"It's in everyone's interests that there is stability and, over the long term, sustainable growth in global markets."
Earlier this week, Britain and Germany backed the creation of an International Monetary Fund facility to help struggling economies withstand the credit crisis.
But the IMF would need more funds to operate such a facility.
Sheikh Abdullah bin Zayed al-Nahayan, the UAE foreign minister, said on Thursday that Gulf Arab states were willing to make all the necessary efforts to protect the international economy.
"I think Gordon Brown's trip will be an exercise in futility"
professor of economics at Georgetown University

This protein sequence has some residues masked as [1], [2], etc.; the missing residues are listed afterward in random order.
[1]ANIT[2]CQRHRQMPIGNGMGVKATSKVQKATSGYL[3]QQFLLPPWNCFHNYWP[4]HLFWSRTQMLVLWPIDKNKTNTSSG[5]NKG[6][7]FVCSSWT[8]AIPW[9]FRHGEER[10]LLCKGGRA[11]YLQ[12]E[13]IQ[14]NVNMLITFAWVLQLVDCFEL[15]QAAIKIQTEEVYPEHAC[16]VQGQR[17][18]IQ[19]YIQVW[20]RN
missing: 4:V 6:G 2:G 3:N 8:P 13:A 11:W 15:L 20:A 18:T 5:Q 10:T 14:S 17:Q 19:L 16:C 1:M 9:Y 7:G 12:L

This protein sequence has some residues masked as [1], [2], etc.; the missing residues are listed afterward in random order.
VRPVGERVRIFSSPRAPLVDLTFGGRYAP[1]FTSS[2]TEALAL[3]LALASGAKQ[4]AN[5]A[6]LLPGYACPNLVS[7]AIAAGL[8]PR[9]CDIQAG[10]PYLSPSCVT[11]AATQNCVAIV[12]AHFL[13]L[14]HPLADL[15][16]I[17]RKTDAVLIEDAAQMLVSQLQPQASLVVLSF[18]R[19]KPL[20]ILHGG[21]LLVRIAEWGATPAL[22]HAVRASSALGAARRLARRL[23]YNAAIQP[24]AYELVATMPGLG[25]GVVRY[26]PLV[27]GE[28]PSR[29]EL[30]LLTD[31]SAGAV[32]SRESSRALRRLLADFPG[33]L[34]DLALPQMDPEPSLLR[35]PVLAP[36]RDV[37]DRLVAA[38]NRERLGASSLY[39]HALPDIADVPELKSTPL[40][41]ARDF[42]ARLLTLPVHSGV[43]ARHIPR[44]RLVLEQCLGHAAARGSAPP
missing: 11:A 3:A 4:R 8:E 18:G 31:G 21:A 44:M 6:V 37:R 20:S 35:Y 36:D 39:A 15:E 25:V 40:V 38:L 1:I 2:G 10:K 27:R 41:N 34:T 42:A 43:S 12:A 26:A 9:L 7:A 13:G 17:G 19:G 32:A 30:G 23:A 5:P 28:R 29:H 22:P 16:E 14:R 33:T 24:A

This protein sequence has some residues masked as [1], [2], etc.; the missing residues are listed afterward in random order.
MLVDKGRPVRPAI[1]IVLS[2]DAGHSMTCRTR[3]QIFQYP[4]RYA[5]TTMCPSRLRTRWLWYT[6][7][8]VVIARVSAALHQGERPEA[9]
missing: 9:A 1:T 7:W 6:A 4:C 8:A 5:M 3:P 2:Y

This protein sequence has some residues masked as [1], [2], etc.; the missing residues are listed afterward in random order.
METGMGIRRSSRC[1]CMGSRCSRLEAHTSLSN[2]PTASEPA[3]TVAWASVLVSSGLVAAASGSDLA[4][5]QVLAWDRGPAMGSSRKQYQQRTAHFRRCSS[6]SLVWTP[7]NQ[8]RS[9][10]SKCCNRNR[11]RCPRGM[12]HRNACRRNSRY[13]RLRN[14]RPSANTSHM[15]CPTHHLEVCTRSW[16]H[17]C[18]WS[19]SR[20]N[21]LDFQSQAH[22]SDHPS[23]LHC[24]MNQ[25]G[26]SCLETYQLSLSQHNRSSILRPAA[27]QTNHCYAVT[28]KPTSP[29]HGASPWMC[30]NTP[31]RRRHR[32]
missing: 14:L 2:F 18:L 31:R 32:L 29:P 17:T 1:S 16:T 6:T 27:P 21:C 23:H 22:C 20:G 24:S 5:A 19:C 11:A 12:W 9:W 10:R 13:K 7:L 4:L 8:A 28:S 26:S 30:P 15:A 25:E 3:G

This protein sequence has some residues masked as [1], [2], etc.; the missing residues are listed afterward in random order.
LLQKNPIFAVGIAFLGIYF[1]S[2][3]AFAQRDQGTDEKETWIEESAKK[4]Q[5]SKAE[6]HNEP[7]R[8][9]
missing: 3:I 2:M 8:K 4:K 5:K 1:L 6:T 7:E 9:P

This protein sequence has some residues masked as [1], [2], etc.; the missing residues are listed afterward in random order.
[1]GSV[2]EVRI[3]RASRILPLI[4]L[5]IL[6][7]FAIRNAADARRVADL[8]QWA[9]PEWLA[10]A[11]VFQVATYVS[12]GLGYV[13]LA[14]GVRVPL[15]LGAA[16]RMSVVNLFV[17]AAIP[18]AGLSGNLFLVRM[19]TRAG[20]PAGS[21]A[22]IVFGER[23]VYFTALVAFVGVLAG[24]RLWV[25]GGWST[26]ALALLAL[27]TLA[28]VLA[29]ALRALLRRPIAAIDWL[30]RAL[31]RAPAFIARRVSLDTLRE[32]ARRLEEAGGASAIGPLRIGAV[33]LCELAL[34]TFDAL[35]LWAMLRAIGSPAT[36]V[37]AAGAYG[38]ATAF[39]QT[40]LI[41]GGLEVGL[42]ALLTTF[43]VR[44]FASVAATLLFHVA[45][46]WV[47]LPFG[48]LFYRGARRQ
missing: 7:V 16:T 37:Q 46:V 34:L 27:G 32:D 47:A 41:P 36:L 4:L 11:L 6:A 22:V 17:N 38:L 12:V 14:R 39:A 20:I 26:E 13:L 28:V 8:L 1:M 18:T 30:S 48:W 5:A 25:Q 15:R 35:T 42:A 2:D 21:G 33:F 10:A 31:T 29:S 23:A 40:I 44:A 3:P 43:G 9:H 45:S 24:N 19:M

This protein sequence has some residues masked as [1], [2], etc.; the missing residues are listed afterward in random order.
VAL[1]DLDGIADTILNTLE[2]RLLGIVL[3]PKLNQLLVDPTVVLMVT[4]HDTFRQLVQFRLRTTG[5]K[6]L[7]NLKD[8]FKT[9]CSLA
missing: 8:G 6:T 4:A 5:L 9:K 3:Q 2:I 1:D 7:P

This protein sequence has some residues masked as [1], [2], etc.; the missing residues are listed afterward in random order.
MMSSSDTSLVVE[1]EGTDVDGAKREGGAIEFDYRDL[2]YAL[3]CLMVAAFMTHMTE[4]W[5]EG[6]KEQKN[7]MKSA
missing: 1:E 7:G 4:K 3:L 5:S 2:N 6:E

Ibrahim Oweiss, professor of economics at Georgetown University, told Al Jazeera that there was little incentive for the Arab countries to contribute as they were not responsible for the financial turmoil.
"There is nothing they [the West] can give in return as a business transaction. They don't have enough to give, or they are not willing to give any economic collateral for any aid that they get," he said.
"I think Gordon Brown's trip will be an exercise in futility."
Brown is also likely to raise his concerns over plans by oil producing countries to reduce output to halt falling crude prices.
"Over the long term global demand for oil is increasing and so the long-term price is likely to increase," Brown's spokesman said.
"What we want to avoid are the sudden sharp increases that we've seen in recent months."
Oil prices have dropped from a record high of $147 a barrel in July to less than $70 in recent weeks